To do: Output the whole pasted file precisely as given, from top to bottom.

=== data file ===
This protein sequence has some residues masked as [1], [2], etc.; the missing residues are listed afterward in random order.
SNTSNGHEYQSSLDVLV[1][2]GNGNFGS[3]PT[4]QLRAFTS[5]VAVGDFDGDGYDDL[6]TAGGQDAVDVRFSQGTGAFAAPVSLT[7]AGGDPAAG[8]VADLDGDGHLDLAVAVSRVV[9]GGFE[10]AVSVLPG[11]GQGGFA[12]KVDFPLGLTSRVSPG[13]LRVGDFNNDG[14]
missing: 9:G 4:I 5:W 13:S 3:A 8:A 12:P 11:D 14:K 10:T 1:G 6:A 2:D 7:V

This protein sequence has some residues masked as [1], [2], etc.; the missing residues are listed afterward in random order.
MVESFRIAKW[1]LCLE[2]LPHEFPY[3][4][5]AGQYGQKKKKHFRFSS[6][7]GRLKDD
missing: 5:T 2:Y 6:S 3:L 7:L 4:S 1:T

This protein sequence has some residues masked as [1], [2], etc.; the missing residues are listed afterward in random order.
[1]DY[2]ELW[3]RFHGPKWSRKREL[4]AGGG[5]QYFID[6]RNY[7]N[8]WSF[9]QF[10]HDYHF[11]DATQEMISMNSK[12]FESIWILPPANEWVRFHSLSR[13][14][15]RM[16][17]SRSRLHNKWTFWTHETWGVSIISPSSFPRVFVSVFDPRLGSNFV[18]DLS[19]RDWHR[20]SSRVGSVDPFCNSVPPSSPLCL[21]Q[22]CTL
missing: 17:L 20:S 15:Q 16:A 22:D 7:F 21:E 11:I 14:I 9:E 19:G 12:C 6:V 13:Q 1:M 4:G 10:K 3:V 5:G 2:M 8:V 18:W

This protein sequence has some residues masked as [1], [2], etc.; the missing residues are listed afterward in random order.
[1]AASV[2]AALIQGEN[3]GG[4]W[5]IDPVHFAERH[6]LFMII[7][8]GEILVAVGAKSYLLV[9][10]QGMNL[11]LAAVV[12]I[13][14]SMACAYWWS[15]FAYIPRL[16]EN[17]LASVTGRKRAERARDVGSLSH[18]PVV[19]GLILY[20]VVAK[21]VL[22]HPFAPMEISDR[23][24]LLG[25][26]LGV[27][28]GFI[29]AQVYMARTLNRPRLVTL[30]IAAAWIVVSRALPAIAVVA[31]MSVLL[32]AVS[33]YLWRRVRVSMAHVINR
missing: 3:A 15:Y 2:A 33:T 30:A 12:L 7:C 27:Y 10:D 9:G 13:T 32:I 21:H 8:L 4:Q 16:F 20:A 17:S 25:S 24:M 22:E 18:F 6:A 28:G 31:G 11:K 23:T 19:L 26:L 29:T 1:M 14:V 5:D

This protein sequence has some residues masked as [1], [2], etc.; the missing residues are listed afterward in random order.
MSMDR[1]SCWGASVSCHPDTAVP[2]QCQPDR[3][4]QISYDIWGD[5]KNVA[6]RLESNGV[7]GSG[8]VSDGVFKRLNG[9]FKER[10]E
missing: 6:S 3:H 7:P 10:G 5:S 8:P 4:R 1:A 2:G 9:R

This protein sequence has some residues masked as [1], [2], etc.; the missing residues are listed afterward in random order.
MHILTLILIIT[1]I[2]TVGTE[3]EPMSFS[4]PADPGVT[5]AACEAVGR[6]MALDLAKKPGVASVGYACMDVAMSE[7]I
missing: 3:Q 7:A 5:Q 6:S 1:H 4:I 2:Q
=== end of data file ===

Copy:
This protein sequence has some residues masked as [1], [2], etc.; the missing residues are listed afterward in random order.
SNTSNGHEYQSSLDVLV[1][2]GNGNFGS[3]PT[4]QLRAFTS[5]VAVGDFDGDGYDDL[6]TAGGQDAVDVRFSQGTGAFAAPVSLT[7]AGGDPAAG[8]VADLDGDGHLDLAVAVSRVV[9]GGFE[10]AVSVLPG[11]GQGGFA[12]KVDFPLGLTSRVSPG[13]LRVGDFNNDG[14]
missing: 9:G 4:I 5:W 13:S 3:A 8:A 12:P 11:D 14:K 10:T 1:G 6:A 2:D 7:V

This protein sequence has some residues masked as [1], [2], etc.; the missing residues are listed afterward in random order.
MVESFRIAKW[1]LCLE[2]LPHEFPY[3][4][5]AGQYGQKKKKHFRFSS[6][7]GRLKDD
missing: 5:T 2:Y 6:S 3:L 7:L 4:S 1:T

This protein sequence has some residues masked as [1], [2], etc.; the missing residues are listed afterward in random order.
[1]DY[2]ELW[3]RFHGPKWSRKREL[4]AGGG[5]QYFID[6]RNY[7]N[8]WSF[9]QF[10]HDYHF[11]DATQEMISMNSK[12]FESIWILPPANEWVRFHSLSR[13][14][15]RM[16][17]SRSRLHNKWTFWTHETWGVSIISPSSFPRVFVSVFDPRLGSNFV[18]DLS[19]RDWHR[20]SSRVGSVDPFCNSVPPSSPLCL[21]Q[22]CTL
missing: 17:L 20:S 15:Q 16:A 22:D 7:F 21:E 11:I 14:I 9:E 19:G 12:C 6:V 13:Q 1:M 4:G 10:K 3:V 5:G 2:M 8:V 18:W

This protein sequence has some residues masked as [1], [2], etc.; the missing residues are listed afterward in random order.
[1]AASV[2]AALIQGEN[3]GG[4]W[5]IDPVHFAERH[6]LFMII[7][8]GEILVAVGAKSYLLV[9][10]QGMNL[11]LAAVV[12]I[13][14]SMACAYWWS[15]FAYIPRL[16]EN[17]LASVTGRKRAERARDVGSLSH[18]PVV[19]GLILY[20]VVAK[21]VL[22]HPFAPMEISDR[23][24]LLG[25][26]LGV[27][28]GFI[29]AQVYMARTLNRPRLVTL[30]IAAAWIVVSRALPAIAVVA[31]MSVLL[32]AVS[33]YLWRRVRVSMAHVINR
missing: 3:A 15:Y 2:A 33:T 30:A 12:L 7:C 27:Y 10:D 9:G 13:T 32:I 21:H 8:L 4:Q 16:F 20:A 17:S 25:S 24:M 22:E 18:F 6:A 28:G 31:G 11:K 23:T 19:L 26:L 29:T 1:M 14:V 5:D

This protein sequence has some residues masked as [1], [2], etc.; the missing residues are listed afterward in random order.
MSMDR[1]SCWGASVSCHPDTAVP[2]QCQPDR[3][4]QISYDIWGD[5]KNVA[6]RLESNGV[7]GSG[8]VSDGVFKRLNG[9]FKER[10]E
missing: 6:S 3:H 7:P 10:G 5:S 8:P 4:R 1:A 2:G 9:R

This protein sequence has some residues masked as [1], [2], etc.; the missing residues are listed afterward in random order.
MHILTLILIIT[1]I[2]TVGTE[3]EPMSFS[4]PADPGVT[5]AACEAVGR[6]MALDLAKKPGVASVGYACMDVAMSE[7]I
missing: 3:Q 7:A 5:Q 6:S 1:H 4:I 2:Q